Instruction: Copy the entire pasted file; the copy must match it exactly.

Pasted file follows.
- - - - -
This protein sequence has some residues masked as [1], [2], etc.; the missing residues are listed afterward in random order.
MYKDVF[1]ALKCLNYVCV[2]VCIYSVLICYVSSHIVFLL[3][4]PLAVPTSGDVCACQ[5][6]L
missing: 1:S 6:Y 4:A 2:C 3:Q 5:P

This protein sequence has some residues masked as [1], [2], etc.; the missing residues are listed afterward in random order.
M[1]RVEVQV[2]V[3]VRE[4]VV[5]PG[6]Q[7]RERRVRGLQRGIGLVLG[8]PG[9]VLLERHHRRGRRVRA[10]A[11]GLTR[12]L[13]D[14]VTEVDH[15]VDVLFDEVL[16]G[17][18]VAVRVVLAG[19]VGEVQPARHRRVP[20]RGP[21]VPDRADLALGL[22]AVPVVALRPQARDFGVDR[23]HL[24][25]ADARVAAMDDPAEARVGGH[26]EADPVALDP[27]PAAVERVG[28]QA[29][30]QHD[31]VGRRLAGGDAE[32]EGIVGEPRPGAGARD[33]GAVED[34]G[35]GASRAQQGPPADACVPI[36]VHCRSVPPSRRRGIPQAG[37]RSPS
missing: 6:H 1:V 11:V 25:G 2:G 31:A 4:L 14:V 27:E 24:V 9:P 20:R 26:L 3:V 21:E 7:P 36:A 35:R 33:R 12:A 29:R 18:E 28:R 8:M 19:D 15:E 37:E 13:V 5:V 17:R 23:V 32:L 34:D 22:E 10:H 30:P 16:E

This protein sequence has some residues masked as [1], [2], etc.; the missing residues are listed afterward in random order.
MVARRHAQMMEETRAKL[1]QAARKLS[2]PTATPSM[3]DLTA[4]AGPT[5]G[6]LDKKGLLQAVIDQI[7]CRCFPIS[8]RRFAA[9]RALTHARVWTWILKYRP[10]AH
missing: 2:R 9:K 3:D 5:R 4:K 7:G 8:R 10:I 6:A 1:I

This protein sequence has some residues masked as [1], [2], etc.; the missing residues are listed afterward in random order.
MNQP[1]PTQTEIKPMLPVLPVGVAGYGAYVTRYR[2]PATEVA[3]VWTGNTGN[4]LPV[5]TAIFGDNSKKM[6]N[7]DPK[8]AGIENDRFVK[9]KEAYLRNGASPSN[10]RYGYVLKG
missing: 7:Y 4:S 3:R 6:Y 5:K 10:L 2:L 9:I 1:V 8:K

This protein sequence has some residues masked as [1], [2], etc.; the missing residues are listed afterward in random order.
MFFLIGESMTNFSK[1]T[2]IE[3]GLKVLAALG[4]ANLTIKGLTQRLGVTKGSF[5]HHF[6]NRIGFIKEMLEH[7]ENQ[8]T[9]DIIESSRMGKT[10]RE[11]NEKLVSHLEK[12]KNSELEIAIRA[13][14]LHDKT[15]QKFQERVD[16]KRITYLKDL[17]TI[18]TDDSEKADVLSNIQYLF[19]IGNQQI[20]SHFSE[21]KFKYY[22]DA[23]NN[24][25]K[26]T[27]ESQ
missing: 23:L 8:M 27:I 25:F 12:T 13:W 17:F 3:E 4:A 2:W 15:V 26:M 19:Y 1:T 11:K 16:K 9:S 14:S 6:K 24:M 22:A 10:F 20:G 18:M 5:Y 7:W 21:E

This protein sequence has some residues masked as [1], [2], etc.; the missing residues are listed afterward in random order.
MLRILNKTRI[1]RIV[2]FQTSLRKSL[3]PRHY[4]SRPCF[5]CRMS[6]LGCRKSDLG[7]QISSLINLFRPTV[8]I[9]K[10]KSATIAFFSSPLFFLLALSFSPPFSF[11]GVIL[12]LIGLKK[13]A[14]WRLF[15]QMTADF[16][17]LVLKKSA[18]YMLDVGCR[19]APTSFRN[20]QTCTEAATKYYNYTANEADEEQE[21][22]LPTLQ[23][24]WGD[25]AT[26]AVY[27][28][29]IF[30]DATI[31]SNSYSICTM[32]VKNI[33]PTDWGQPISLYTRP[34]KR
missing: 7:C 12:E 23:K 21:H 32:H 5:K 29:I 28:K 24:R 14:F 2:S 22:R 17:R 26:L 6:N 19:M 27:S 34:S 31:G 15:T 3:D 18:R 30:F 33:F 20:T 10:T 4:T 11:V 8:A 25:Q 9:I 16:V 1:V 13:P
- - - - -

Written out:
This protein sequence has some residues masked as [1], [2], etc.; the missing residues are listed afterward in random order.
MYKDVF[1]ALKCLNYVCV[2]VCIYSVLICYVSSHIVFLL[3][4]PLAVPTSGDVCACQ[5][6]L
missing: 1:S 6:Y 4:A 2:C 3:Q 5:P

This protein sequence has some residues masked as [1], [2], etc.; the missing residues are listed afterward in random order.
M[1]RVEVQV[2]V[3]VRE[4]VV[5]PG[6]Q[7]RERRVRGLQRGIGLVLG[8]PG[9]VLLERHHRRGRRVRA[10]A[11]GLTR[12]L[13]D[14]VTEVDH[15]VDVLFDEVL[16]G[17][18]VAVRVVLAG[19]VGEVQPARHRRVP[20]RGP[21]VPDRADLALGL[22]AVPVVALRPQARDFGVDR[23]HL[24][25]ADARVAAMDDPAEARVGGH[26]EADPVALDP[27]PAAVERVG[28]QA[29][30]QHD[31]VGRRLAGGDAE[32]EGIVGEPRPGAGARD[33]GAVED[34]G[35]GASRAQQGPPADACVPI[36]VHCRSVPPSRRRGIPQAG[37]RSPS
missing: 6:H 1:V 11:V 25:G 2:G 31:A 4:L 14:V 27:E 24:V 9:P 20:R 26:L 3:V 21:E 7:P 36:A 35:R 33:R 12:A 29:R 18:E 28:R 8:M 19:D 15:E 37:E 13:V 5:V 17:R 23:V 32:L 34:D 22:E 10:H 30:P 16:E

This protein sequence has some residues masked as [1], [2], etc.; the missing residues are listed afterward in random order.
MVARRHAQMMEETRAKL[1]QAARKLS[2]PTATPSM[3]DLTA[4]AGPT[5]G[6]LDKKGLLQAVIDQI[7]CRCFPIS[8]RRFAA[9]RALTHARVWTWILKYRP[10]AH
missing: 2:R 9:K 3:D 5:R 4:K 7:G 8:R 10:I 6:A 1:I

This protein sequence has some residues masked as [1], [2], etc.; the missing residues are listed afterward in random order.
MNQP[1]PTQTEIKPMLPVLPVGVAGYGAYVTRYR[2]PATEVA[3]VWTGNTGN[4]LPV[5]TAIFGDNSKKM[6]N[7]DPK[8]AGIENDRFVK[9]KEAYLRNGASPSN[10]RYGYVLKG
missing: 7:Y 4:S 3:R 6:Y 5:K 10:L 2:L 9:I 1:V 8:K

This protein sequence has some residues masked as [1], [2], etc.; the missing residues are listed afterward in random order.
MFFLIGESMTNFSK[1]T[2]IE[3]GLKVLAALG[4]ANLTIKGLTQRLGVTKGSF[5]HHF[6]NRIGFIKEMLEH[7]ENQ[8]T[9]DIIESSRMGKT[10]RE[11]NEKLVSHLEK[12]KNSELEIAIRA[13][14]LHDKT[15]QKFQERVD[16]KRITYLKDL[17]TI[18]TDDSEKADVLSNIQYLF[19]IGNQQI[20]SHFSE[21]KFKYY[22]DA[23]NN[24][25]K[26]T[27]ESQ
missing: 23:L 8:M 27:I 25:F 12:T 13:W 17:F 3:E 4:A 2:W 15:V 26:M 19:Y 1:T 11:K 16:K 9:S 14:S 6:K 24:M 22:A 10:F 20:G 18:M 5:Y 7:W 21:E

This protein sequence has some residues masked as [1], [2], etc.; the missing residues are listed afterward in random order.
MLRILNKTRI[1]RIV[2]FQTSLRKSL[3]PRHY[4]SRPCF[5]CRMS[6]LGCRKSDLG[7]QISSLINLFRPTV[8]I[9]K[10]KSATIAFFSSPLFFLLALSFSPPFSF[11]GVIL[12]LIGLKK[13]A[14]WRLF[15]QMTADF[16][17]LVLKKSA[18]YMLDVGCR[19]APTSFRN[20]QTCTEAATKYYNYTANEADEEQE[21][22]LPTLQ[23][24]WGD[25]AT[26]AVY[27][28][29]IF[30]DATI[31]SNSYSICTM[32]VKNI[33]PTDWGQPISLYTRP[34]KR
missing: 7:C 12:E 23:K 21:H 32:H 5:K 29:I 28:K 24:R 14:F 2:S 22:R 17:R 26:L 6:N 19:M 27:S 34:S 31:G 15:T 3:D 18:R 30:F 33:F 20:T 10:T 4:T 11:V 8:A 25:Q 9:I 16:V 1:V 13:P